Date of Graduation
Masters of Science (MS)
Peter Balter, PhD
Michael Gillin, PhD
Laurence Court, PhD
Isaac Rosen, PhD
Valen Johnson, PhD
Purpose: Traditional patient-specific IMRT QA measurements are labor intensive and consume machine time. Calculation-based IMRT QA methods typically are not comprehensive. We have developed a comprehensive calculation-based IMRT QA method to detect uncertainties introduced by the initial dose calculation, the data transfer through the Record-and-Verify (R&V) system, and various aspects of the physical delivery.
Methods: We recomputed the treatment plans in the patient geometry for 48 cases using data from the R&V, and from the delivery unit to calculate the “as-transferred” and “as-delivered” doses respectively. These data were sent to the original TPS to verify transfer and delivery or to a second TPS to verify the original calculation. For each dataset we examined the dose computed from the R&V record (RV) and from the delivery records (Tx), and the dose computed with a second verification TPS (vTPS). Each verification dose was compared to the clinical dose distribution using 3D gamma analysis and by comparison of mean dose and ROI-specific dose levels to target volumes. Plans were also compared to IMRT QA absolute and relative dose measurements.
Results: The average 3D gamma passing percentages using 3%-3mm, 2%-2mm, and 1%-1mm criteria for the RV plan were 100.0 (σ=0.0), 100.0 (σ=0.0), and 100.0 (σ=0.1); for the Tx plan they were 100.0 (σ=0.0), 100.0 (σ=0.0), and 99.0 (σ=1.4); and for the vTPS plan they were 99.3 (σ=0.6), 97.2 (σ=1.5), and 79.0 (σ=8.6). When comparing target volume doses in the RV, Tx, and vTPS plans to the clinical plans, the average ratios of ROI mean doses were 0.999 (σ=0.001), 1.001 (σ=0.002), and 0.990 (σ=0.009) and ROI-specific dose levels were 0.999 (σ=0.001), 1.001 (σ=0.002), and 0.980 (σ=0.043), respectively. Comparing the clinical, RV, TR, and vTPS calculated doses to the IMRT QA measurements for all 48 patients, the average ratios for absolute doses were 0.999 (σ=0.013), 0.998 (σ=0.013), 0.999 σ=0.015), and 0.990 (σ=0.012), respectively, and the average 2D gamma(5%-3mm) passing percentages for relative doses for 9 patients was were 99.36 (σ=0.68), 99.50 (σ=0.49), 99.13 (σ=0.84), and 98.76 (σ=1.66), respectively.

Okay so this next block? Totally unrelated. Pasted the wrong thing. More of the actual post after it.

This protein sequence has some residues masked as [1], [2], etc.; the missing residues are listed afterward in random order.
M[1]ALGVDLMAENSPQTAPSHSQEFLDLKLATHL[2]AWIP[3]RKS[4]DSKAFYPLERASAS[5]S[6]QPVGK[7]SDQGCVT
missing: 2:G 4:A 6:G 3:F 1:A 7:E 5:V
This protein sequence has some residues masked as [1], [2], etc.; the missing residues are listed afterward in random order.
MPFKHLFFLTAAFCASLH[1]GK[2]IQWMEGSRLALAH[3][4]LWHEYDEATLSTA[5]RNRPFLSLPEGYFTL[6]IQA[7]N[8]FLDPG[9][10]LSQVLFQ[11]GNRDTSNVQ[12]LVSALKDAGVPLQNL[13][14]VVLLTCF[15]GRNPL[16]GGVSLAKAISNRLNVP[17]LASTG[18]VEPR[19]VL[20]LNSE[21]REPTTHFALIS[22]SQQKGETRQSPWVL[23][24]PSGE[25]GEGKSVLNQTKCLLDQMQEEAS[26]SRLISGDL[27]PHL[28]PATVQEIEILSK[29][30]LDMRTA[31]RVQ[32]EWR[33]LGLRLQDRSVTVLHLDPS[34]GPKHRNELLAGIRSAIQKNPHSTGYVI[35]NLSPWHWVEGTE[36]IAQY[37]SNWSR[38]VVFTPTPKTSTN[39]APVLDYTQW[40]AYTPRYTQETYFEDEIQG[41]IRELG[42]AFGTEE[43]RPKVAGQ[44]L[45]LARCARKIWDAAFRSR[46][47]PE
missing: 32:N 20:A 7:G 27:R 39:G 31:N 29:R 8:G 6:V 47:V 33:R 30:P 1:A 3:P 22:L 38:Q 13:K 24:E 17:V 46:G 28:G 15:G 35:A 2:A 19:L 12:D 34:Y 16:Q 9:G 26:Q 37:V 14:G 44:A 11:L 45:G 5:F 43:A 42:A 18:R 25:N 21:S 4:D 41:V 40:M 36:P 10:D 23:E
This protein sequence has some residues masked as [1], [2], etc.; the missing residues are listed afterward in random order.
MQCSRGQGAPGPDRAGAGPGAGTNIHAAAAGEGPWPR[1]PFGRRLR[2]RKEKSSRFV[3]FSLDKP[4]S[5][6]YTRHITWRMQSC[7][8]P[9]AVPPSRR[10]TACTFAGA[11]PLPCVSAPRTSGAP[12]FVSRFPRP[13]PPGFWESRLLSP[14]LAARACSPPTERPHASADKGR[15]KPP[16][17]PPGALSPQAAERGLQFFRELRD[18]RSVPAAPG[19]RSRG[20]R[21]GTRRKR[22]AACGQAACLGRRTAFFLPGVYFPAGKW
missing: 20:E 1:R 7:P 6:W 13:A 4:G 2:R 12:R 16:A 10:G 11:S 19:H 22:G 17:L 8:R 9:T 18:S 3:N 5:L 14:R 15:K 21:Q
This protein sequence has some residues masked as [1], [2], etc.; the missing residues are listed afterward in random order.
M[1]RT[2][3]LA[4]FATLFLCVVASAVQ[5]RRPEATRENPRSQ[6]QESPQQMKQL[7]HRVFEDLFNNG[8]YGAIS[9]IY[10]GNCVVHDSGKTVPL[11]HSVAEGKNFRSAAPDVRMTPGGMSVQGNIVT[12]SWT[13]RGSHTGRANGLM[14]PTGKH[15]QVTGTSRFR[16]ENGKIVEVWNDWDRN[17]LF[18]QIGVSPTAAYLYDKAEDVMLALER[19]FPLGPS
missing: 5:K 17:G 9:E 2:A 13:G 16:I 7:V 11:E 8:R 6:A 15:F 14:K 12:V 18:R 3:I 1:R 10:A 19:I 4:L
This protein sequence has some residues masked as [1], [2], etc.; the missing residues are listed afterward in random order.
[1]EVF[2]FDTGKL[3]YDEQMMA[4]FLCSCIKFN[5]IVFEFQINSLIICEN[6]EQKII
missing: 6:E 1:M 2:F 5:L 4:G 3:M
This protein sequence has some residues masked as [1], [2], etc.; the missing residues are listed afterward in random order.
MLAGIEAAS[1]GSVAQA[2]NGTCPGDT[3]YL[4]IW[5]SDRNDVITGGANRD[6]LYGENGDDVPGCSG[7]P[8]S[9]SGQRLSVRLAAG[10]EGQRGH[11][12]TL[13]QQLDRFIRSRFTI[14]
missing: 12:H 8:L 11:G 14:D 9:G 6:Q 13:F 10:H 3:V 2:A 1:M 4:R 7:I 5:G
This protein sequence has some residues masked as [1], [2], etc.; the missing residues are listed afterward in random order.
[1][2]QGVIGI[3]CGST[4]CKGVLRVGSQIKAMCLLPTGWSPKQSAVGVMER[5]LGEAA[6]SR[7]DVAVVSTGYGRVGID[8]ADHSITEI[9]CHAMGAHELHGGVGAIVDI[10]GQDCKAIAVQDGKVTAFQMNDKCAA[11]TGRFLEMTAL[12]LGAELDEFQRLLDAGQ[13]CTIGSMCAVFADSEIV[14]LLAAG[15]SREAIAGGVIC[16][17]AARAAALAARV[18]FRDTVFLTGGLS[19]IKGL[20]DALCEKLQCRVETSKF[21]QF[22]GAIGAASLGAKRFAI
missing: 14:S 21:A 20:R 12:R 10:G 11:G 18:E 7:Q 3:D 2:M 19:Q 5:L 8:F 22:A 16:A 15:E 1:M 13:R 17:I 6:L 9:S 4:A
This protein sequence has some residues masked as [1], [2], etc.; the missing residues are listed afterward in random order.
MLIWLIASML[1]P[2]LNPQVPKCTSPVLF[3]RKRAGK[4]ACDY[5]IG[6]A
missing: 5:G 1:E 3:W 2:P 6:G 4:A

Conclusions: Together with mechanical and dosimetric QA, our calculation-based IMRT QA method promises to minimize the need for patient-specific QA measurements by identifying outliers in need of further review.
IMRT QA, MLC dynalog, Calculation-based, second Treatment Planning software, Delivery Verification